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BP sending Toxic Waste to Landfills .....

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posted on Jun, 18 2010 @ 10:34 AM
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Officials Worried About The Gulf Cleanup Materials Sent To Their Landfills
By Susie Madrak Tuesday Jun 15, 2010 7:00am


They have good reason to worry. Even though BP claims otherwise, we just don't know for sure and you shouldn't just dump it anywhere (although I suspect they will, anyway):

About 35,000 bags — or 250 tons — of oily trash have been carted away from this beach, said Lt. Patrick Hanley of the Coast Guard, who is stationed at Port Fourchon. And as of Monday, more than 175,000 gallons of liquid waste — a combination of oil and water — had been sent to landfills, as had 11,276 cubic yards of solid waste, said Petty Officer Gail Dale, also of the Coast Guard, who works with at the command center in Houma.

Michael Condon, BP’s environmental unit leader, said that tests have shown that the material is not hazardous, and can safely be stored in landfills around the region that accept oil industry debris. The checklist and procedures involved, Mr. Condon said, are part of a process “we do very well and have done for a long time.”

But some local officials, environmental lawyers and residents who live near landfill sites are not convinced.

“There’s no way that isn’t toxic,” said Gladstone Jones III, a New Orleans lawyer who has spent much of his career trying to get compensation for plaintiffs he says have been harmed by exposure to toxic waste.

In fact, waste from oil exploration and production falls into a regulatory no man’s land, neither exactly benign nor toxic on its face. The compounds in oil most dangerous to human health — like benzene, a carcinogen — are volatile and tend to dissipate when crude oil reaches the ocean surface, or soon thereafter. But some toxicologists say it is impossible to know whether the toxic chemicals are entirely gone.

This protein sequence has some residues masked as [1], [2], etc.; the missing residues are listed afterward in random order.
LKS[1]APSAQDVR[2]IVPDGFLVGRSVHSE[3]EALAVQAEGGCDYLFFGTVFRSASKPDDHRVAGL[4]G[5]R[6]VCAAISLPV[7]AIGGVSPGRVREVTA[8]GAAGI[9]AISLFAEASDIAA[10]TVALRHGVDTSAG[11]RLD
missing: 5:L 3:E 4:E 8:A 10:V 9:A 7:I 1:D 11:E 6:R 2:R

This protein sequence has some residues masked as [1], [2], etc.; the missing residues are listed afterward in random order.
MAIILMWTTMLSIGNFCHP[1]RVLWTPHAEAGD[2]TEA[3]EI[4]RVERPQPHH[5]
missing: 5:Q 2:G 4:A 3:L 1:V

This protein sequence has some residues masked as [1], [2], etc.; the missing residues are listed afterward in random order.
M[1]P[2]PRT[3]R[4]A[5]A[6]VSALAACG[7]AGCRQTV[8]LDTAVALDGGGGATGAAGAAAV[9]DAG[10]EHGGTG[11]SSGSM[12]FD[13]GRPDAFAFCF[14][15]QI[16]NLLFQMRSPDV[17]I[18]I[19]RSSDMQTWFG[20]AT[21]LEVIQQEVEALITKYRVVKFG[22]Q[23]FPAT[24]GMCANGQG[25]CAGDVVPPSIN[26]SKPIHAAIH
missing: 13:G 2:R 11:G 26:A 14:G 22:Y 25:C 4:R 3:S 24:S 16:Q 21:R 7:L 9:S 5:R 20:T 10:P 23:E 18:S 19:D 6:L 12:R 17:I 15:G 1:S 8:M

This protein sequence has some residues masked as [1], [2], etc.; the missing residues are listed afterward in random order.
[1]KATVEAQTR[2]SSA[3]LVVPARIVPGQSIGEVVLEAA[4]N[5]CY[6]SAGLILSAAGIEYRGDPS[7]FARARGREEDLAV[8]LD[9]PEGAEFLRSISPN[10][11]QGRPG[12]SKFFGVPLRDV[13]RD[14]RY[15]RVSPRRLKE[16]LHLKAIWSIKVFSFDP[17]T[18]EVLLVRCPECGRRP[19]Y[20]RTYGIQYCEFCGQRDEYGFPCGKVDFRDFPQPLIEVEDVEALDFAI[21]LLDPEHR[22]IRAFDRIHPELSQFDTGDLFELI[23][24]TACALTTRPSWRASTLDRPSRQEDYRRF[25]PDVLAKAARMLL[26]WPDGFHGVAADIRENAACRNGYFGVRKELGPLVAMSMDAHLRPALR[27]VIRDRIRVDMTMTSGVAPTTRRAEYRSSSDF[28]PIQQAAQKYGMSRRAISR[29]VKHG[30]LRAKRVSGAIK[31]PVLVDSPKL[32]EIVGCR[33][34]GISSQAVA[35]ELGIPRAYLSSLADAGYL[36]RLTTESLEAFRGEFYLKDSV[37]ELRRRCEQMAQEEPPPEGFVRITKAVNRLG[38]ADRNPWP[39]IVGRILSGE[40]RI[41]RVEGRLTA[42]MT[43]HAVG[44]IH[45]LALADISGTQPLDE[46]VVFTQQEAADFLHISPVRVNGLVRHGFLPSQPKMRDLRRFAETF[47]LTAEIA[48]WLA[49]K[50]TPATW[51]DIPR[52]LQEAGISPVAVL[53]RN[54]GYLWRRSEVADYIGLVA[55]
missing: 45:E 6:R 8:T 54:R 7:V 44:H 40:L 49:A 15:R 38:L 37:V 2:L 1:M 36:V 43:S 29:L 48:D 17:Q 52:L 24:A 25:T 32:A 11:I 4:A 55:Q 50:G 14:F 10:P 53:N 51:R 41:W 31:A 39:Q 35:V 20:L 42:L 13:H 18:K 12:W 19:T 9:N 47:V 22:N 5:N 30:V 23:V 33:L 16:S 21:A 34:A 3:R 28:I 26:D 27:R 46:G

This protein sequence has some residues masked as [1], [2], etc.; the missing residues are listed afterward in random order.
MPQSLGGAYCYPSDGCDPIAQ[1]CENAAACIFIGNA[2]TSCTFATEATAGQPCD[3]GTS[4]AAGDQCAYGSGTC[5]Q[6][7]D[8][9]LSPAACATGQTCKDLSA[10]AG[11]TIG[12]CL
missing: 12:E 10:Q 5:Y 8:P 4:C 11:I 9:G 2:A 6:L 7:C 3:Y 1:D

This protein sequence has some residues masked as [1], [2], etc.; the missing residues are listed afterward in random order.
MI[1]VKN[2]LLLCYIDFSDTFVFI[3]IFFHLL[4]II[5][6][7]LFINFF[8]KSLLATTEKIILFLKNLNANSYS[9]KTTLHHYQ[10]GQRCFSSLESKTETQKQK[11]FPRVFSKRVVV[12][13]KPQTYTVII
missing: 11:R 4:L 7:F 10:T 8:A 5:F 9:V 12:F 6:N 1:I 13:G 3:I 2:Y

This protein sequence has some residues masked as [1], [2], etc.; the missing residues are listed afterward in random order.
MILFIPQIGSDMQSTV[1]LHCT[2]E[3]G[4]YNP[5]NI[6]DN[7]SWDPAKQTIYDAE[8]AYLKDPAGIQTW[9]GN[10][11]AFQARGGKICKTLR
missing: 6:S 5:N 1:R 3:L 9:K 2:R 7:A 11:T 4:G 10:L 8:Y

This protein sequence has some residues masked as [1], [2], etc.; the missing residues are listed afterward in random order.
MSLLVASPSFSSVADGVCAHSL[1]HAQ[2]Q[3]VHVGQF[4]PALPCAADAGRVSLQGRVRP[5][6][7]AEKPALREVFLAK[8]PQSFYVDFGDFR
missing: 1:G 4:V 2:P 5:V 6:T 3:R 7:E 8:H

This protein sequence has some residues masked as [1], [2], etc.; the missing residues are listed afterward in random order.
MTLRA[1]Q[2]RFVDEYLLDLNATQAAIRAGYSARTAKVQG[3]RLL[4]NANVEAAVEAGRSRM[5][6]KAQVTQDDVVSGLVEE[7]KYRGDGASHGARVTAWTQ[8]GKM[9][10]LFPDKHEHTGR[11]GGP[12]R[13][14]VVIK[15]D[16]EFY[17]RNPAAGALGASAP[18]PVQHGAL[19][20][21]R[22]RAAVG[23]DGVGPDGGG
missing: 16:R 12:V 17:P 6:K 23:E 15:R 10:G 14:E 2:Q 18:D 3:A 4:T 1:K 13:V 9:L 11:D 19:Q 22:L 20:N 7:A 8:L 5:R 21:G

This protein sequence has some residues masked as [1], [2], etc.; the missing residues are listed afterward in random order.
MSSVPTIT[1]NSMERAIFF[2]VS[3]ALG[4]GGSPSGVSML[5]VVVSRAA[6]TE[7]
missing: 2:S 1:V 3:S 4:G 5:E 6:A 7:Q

_


Oil giant BP is facing a huge new challenge in disposing of the millions of gallons of potentially toxic oil sludge its crews are collecting from the Gulf of Mexico, according to industry experts and veterans of past spills.

Crews so far have skimmed and sucked up 21.1 million gallons of oil mixed with water, according to the Deepwater Horizon Unified Command. Because the out-of-control well may continue spewing for months, that total almost certainly will surge.

BP's plan for handling the gooey mess, written in conjunction with the Coast Guard, the Environmental Protection Agency and Louisiana officials, calls for reclaiming or recycling as much as possible.

Some experts said that approach is the best option for the environment, but it has not worked in previous spills. It is not profitable to refine sludge that has mixed with water and seagoing debris because it can actually ruin refineries, they said.

"It has no longer got any economic value. It has to be disposed of as garbage," said Marc Jones, a former Navy officer who helped oversee numerous oil spill cleanups, including the 1989 Exxon Valdez in Alaska. "The stuff that got recovered from the Exxon Valdez was just a nightmare."

So far, BP has released little information about what it has done with the skimmed oil.